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"The Glass Menagerie", is a memory play of four characters, by writer Tennessee Williams. It was reworked and drafted from an earlier short story by Williams, premiering "in Chicago in the year 1944." There are "four main characters involved in the play", the three "Wingfield family members" and Mr. O'Connor, a guest. Amanda Wingfield is the family matriarch, trying to raise her two children on her own. She was "abandoned by the husband some sixteen years ago", and finds it a rough and hard task "to raise the children" under the prevailing harsh financial state controlling her life. Throughout the play, she can be seen and heard longing for her daughter and son, to enjoy the comfort and social life she had while growing up in the south. Tom Wingfield is Amanda's only son, who works at a warehouse but has the aspiration of being a writer.
Tom feels the obligation and responsibility of providing for the family, but sees this as a burden (Sparknotes, 2011). Laura Wingfield is Tom's only sister and the beloved daughter of Amanda. She has a very shy and sensitive personality from her mental condition and is also "slightly crippled." The last character, Jim O'Connor, is a work mate to Tom, knows Laura "from her high school days". Mr. O'Connor is "invited over for dinner" by the Wingfield family. Amanda and aura have the desire to have him as Laura's husband. The audience does not see or hear from "the absentee husband" Mr. Wingfield, who is only represented by his large portrait that Amanda refers to frequently throughout the play. The Wingfield's house provides the main setting of the play, and "the different rooms are separated" by the curtains. The audience can see the living room and the kitchen (Williams, 1944).
The play, "the glass menagerie", is introduced by Tom to the audience. He is "the first character on stage" and plays the roles of "both narrator and interpreter", presenting it as "a memory play" (Bookrag, 2011). Tom exists some years later after the events presented in the play, in "this specific role" as he "introduces the other characters" to the audience. Through him, the audience is guided and the general direction of the play is made easy to comprehend (Williams, 2007). The actions of the play begin with Amanda calling Tom "to the supper table", to join her and Laura (W, 1944). We see her criticizing tom's eating habits and providing instructions, until the son responds with some disgust and leaves "the table to smoke". Amanda expresses her anxiety to find a suitor for her daughter even as she tells her the "story of the seventeen gentleman callers" (Williams, 1944).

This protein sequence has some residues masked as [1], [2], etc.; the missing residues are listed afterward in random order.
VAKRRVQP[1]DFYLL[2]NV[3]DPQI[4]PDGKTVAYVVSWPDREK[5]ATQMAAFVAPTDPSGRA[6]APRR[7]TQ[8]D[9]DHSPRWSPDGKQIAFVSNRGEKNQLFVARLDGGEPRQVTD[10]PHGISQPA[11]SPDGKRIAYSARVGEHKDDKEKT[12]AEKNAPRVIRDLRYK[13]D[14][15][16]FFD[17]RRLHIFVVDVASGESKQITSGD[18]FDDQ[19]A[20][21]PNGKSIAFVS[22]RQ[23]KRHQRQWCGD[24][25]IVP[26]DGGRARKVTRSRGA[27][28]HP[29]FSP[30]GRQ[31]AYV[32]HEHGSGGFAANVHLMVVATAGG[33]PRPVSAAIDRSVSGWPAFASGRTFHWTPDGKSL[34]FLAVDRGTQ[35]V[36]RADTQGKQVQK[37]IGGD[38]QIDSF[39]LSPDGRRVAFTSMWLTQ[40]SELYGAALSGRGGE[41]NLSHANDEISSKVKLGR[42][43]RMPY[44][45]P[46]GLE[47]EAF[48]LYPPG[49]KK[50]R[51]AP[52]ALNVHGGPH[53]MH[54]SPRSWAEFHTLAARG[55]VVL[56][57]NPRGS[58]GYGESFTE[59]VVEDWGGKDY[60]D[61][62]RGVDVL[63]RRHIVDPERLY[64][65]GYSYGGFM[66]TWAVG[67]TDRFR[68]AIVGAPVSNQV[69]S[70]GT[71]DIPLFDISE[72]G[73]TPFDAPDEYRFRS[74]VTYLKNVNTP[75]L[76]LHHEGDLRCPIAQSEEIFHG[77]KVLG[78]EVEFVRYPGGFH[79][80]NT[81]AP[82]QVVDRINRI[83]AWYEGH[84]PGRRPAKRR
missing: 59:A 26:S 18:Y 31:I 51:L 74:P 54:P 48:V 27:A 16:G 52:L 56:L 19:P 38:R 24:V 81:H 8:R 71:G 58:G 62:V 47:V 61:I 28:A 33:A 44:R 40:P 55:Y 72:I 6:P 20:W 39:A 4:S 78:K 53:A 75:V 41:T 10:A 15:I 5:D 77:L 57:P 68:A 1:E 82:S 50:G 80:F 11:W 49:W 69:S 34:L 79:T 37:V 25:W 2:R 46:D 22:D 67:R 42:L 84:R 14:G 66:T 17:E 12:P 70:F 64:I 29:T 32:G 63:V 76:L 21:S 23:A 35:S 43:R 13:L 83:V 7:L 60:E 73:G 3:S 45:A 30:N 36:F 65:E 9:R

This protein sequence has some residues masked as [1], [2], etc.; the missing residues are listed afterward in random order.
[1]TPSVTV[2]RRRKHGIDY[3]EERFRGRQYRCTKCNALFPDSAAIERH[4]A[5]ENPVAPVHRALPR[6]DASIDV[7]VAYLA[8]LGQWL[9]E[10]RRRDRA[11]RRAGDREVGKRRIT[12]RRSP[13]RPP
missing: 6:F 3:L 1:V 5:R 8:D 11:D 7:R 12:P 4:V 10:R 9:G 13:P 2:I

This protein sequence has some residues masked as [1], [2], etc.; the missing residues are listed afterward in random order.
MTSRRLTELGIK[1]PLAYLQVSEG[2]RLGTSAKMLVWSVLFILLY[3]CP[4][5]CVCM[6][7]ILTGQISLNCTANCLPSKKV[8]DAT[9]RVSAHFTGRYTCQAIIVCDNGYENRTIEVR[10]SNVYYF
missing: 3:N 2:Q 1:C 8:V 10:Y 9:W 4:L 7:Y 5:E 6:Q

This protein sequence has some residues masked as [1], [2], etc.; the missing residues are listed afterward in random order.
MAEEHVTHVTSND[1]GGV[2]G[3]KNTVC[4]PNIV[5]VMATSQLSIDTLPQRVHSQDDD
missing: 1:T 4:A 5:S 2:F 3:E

The rellationship between the mother and the son is strained with constant arguments. In one occasion, the mother harshly criticizes the son's habit of watching cheap movies "during his spare time" (Williams, 1944). Tom replies that "he cannot stand working for the family like he does", expressing underlying dislike for the prevailing condition of him being the bread winner (Sparknotes, 2011). He leaves and later returns home drunk, late at night. Amanda persuades his son to bring home a "gentleman caller" for the shy Laura. Tom later informs the mother that he had invited his friend at work, Mr. O'Connor, for dinner at their "house the next day".
The mother after this delightful happening decorates the house, ensuring everything looks good in preparation for the dinner to impress the guest. It turns out Jim is the man of Laura's dreams, all the way to high school. They later dance after dinner and everything seems to go well as they talk, before Jim kisses her and regrets it. Laura becomes greatly devastated as he tells her about his prior engagement to someone else. Amanda angered by these events, goes after Tom for not letting them know that Jim was engaged. After the bitter argument, Tom leaves their home and never returns. The somber play closes with Laura blowing out the candle (Williams, 1944).